I used a teacup template I found online from Ann Wood Handmade for the general shape of the teacup and inspiration. I used heavy card-stock for the base with which to work from. You never know how many teacups you might want to make. These took less time than I thought and were a great deal of fun!
I could easily see myself doing something like this for a girl’s tea party (including the girls’ names on their cups) or a book club get-together (names of favorite authors or books included).
- Teacup template
- Card stock (heavier weight paper should be used for this, it will make it much stronger)
- Stickers, buttons or other ephemera to attach
Papier-Mâché Teacups Two Ways Project Instructions
After you have cut out your templates bring all your segments together and tape them together. Make sure to tape both the inside and the outside of each section. This will help the teacup maintain its shape as you are applying the papier-mâché.
Attach the handle as you see fit. I decided to attach the top of the handle inside the teacup for more support. You could wait until your cup is dry and simply hot glue them to the outside of the teacup.
Once the teacup has been completely taped, press the teacup from the inside to help ensure a uniform shape. Go all around the teacup.
You can add a simple base to your teacup by cutting out a rounded circle from cardboard and taping/gluing it to the bottom. I chose to skip this process. I have seen others add fancy scalloped bottoms to their teacups. Get creative and see what happens. Happy accidents are the best!
I used pages from an old book that was damaged beyond repair. I tore up small segments of the paper, most about the size of the palm of your hand, some smaller. Have some pieces that are smaller than a quarter to work on the edging and small areas. Set them aside while you prepare your glue.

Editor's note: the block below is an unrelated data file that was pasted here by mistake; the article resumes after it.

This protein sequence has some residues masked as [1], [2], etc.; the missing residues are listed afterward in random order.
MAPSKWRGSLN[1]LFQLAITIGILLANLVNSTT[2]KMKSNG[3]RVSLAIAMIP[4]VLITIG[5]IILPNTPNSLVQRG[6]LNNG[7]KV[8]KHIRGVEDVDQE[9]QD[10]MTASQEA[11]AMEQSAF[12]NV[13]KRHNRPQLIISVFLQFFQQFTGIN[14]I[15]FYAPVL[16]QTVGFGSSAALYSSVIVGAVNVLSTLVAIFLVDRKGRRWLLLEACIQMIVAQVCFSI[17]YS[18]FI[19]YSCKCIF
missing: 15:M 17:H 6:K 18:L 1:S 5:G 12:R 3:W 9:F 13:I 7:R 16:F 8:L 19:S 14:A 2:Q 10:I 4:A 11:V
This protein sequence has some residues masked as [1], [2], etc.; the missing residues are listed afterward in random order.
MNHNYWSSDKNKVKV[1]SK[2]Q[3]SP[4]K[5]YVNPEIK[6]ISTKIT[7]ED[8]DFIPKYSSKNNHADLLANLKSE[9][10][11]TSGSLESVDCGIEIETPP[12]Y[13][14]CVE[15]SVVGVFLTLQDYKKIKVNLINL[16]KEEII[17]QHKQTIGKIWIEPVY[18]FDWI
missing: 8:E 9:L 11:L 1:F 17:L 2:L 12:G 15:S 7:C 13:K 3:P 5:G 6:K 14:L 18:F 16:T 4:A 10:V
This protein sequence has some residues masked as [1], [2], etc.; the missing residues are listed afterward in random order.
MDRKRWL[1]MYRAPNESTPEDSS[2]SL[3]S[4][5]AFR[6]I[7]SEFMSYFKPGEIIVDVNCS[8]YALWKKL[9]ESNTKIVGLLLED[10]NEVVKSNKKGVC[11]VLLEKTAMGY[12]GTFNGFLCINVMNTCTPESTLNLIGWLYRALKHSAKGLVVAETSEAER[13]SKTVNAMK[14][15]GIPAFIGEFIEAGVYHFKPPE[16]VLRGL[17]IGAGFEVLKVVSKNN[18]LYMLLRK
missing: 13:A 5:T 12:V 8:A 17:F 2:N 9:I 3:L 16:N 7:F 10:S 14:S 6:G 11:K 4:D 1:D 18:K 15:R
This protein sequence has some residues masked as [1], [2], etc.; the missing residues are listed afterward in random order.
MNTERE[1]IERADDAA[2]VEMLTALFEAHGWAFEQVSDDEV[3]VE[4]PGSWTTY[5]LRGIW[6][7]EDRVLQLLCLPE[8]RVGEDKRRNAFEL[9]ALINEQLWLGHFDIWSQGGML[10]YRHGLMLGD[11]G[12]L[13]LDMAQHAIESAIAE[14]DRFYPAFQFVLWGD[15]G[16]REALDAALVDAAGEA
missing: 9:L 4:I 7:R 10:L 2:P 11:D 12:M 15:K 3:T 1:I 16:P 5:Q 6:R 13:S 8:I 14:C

You can use wall paper paste or papier-mâché paste, but I had a large bottle of all purpose glue on hand and decided to use that. Keep in mind if you use wallpaper paste, it is toxic and you should use non-toxic glue like white glue when you are doing any crafts with children.
I used a four-part glue to one part water ratio and it worked out great! I found the paper dried fairly quickly. When applying the paste, make sure to squeeze excess off the paper using your fingers. The paper should be moist, but not dripping wet.
Although I did add a bit of papier-mâché to the handle, you could simply paint it or add glitter for decoration.
Once dry, I used a splotchy base coat of white. I wanted to make sure the printed page was still visible in the finished design. I then highlighted with iridescent blues and pinks. I used a silver paint pen around the top to add more detail with abstract scalloping and dot work.
I added the handle to the teacup while everything was still wet. That way, I was able to add additional layers over the top of the handle on the inside of the cup. This helps add strength to the overall design of the handle.
For the Halloween Teacups
I used iridescent white as a base on the inside and went over it with an iridescent orange. After painting a watered down black base on the outside of the teacup, I tipped it over and let gravity take over with drips cascading down the outside, reminiscent of blood drops.
Once the teacup was dried, I added imagery from Tim Holtz Idea-ology Ephemera Pack. I just used the glue paste to attach the images to the inside of the cup. I printed out the “Hocus Pocus” on my home computer, cut it out and adhered it the same way.
About the Artist
Catherine Garmany has a background in art and dabbles in watercolor, mixed-media, and assemblage art. She loves to figure out new ways to utilize objects. Catherine lives in Southern California with her husband and sons. She has recently launched her own blog at veryclevergirl.com.